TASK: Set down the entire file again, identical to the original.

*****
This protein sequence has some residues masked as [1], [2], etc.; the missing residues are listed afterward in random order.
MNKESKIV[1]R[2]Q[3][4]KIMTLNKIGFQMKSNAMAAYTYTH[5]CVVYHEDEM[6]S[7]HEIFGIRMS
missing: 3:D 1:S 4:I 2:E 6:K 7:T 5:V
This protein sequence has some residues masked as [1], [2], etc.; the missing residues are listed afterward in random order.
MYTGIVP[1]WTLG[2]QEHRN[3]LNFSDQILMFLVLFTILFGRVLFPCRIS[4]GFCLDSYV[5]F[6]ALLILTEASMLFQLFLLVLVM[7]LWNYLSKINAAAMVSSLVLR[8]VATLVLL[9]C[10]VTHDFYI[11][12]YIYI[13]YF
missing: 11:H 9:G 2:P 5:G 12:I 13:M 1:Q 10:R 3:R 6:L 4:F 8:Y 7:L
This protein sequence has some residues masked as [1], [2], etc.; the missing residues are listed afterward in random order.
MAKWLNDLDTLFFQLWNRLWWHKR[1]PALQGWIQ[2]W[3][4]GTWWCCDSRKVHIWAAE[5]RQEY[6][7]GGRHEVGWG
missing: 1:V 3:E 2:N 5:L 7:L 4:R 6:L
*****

This protein sequence has some residues masked as [1], [2], etc.; the missing residues are listed afterward in random order.
MNKESKIV[1]R[2]Q[3][4]KIMTLNKIGFQMKSNAMAAYTYTH[5]CVVYHEDEM[6]S[7]HEIFGIRMS
missing: 3:D 1:S 4:I 2:E 6:K 7:T 5:V
This protein sequence has some residues masked as [1], [2], etc.; the missing residues are listed afterward in random order.
MYTGIVP[1]WTLG[2]QEHRN[3]LNFSDQILMFLVLFTILFGRVLFPCRIS[4]GFCLDSYV[5]F[6]ALLILTEASMLFQLFLLVLVM[7]LWNYLSKINAAAMVSSLVLR[8]VATLVLL[9]C[10]VTHDFYI[11][12]YIYI[13]YF
missing: 11:H 9:G 2:P 5:G 12:I 13:M 1:Q 10:R 3:R 6:L 4:F 8:Y 7:L
This protein sequence has some residues masked as [1], [2], etc.; the missing residues are listed afterward in random order.
MAKWLNDLDTLFFQLWNRLWWHKR[1]PALQGWIQ[2]W[3][4]GTWWCCDSRKVHIWAAE[5]RQEY[6][7]GGRHEVGWG
missing: 1:V 3:E 2:N 5:L 7:L 4:R 6:L